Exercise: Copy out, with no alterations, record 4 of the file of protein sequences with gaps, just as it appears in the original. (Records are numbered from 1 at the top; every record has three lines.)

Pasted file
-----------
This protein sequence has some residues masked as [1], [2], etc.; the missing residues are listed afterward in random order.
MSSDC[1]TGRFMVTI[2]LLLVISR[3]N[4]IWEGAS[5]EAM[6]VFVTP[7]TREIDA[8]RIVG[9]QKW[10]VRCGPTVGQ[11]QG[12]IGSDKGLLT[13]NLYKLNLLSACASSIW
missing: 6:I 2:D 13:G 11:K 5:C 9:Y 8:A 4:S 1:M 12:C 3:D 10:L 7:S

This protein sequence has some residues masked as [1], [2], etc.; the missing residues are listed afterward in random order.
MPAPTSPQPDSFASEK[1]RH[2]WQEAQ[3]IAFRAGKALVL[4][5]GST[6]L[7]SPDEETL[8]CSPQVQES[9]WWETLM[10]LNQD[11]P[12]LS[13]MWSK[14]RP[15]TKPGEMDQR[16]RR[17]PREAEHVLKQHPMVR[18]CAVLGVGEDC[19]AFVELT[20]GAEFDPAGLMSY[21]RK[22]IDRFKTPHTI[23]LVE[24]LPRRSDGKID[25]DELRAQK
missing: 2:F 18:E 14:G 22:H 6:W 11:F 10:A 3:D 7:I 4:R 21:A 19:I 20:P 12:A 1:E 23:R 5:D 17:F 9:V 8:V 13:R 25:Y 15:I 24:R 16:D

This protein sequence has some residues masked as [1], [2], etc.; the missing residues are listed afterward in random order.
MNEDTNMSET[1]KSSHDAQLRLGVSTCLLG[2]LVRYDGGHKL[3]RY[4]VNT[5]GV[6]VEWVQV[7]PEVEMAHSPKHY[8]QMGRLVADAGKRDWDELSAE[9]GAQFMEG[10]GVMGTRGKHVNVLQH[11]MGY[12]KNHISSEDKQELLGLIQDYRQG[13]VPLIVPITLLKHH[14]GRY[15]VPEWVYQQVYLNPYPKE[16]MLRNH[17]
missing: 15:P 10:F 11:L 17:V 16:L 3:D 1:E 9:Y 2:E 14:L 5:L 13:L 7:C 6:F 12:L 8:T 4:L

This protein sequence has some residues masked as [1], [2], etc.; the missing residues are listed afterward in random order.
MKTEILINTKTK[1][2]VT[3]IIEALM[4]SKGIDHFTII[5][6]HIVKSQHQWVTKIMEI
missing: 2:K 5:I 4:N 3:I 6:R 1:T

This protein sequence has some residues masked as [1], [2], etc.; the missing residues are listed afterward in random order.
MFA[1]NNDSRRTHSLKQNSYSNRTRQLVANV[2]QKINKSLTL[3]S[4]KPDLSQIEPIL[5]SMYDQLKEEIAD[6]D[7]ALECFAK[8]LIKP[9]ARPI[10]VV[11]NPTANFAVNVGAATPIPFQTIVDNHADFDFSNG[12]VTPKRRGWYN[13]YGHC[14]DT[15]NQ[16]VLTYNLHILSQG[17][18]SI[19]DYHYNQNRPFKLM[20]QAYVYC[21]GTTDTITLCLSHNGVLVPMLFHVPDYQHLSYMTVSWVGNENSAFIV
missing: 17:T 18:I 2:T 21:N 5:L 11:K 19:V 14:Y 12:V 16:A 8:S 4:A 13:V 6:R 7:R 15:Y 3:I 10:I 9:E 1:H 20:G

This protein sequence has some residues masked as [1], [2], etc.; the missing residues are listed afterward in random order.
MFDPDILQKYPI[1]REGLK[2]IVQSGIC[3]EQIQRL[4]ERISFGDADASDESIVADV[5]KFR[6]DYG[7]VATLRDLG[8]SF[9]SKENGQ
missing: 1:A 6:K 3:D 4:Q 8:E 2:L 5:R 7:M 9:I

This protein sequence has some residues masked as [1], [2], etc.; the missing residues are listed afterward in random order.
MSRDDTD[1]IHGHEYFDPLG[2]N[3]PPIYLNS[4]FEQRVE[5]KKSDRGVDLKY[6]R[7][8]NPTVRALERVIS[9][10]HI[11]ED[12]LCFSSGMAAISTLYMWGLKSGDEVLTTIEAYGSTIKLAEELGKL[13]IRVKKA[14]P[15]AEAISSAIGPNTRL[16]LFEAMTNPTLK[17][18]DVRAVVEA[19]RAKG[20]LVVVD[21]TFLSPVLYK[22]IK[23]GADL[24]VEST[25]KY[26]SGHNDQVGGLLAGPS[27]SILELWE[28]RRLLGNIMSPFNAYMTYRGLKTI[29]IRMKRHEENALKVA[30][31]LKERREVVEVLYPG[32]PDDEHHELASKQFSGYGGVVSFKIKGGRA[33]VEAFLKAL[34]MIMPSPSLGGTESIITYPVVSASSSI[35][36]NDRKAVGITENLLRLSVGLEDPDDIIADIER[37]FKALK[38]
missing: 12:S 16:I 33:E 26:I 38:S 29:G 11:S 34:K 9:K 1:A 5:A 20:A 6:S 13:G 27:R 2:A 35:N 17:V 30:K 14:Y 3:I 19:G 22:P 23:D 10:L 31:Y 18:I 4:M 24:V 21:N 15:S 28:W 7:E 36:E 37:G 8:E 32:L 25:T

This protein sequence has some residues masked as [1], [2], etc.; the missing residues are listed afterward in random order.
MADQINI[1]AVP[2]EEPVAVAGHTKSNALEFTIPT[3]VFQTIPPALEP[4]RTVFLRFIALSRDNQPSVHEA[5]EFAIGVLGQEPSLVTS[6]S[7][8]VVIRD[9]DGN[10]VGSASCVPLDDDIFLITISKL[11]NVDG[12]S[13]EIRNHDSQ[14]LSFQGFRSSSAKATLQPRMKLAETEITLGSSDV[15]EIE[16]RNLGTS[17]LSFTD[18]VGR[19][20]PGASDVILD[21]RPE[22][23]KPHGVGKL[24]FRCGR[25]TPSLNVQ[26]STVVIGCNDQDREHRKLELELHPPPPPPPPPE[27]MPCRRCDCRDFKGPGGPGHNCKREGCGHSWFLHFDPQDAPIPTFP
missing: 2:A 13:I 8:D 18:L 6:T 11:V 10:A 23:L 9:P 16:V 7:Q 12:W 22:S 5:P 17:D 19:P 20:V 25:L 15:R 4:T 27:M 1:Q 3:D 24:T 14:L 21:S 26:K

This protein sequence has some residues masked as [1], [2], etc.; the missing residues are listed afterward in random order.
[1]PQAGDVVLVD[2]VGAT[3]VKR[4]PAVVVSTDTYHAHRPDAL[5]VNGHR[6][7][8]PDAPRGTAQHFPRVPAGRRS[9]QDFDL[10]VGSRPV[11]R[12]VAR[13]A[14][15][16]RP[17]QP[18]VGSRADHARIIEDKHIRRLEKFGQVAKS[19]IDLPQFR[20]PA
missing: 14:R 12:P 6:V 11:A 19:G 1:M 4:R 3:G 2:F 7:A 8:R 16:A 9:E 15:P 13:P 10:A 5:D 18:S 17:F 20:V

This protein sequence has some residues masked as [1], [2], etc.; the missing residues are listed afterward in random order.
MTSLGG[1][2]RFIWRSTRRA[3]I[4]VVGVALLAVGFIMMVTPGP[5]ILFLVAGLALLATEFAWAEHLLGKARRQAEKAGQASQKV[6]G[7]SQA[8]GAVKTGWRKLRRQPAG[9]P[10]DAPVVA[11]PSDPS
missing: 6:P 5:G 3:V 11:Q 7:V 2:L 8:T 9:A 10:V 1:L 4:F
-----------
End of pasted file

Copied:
This protein sequence has some residues masked as [1], [2], etc.; the missing residues are listed afterward in random order.
MKTEILINTKTK[1][2]VT[3]IIEALM[4]SKGIDHFTII[5][6]HIVKSQHQWVTKIMEI
missing: 2:K 5:I 4:N 3:I 6:R 1:T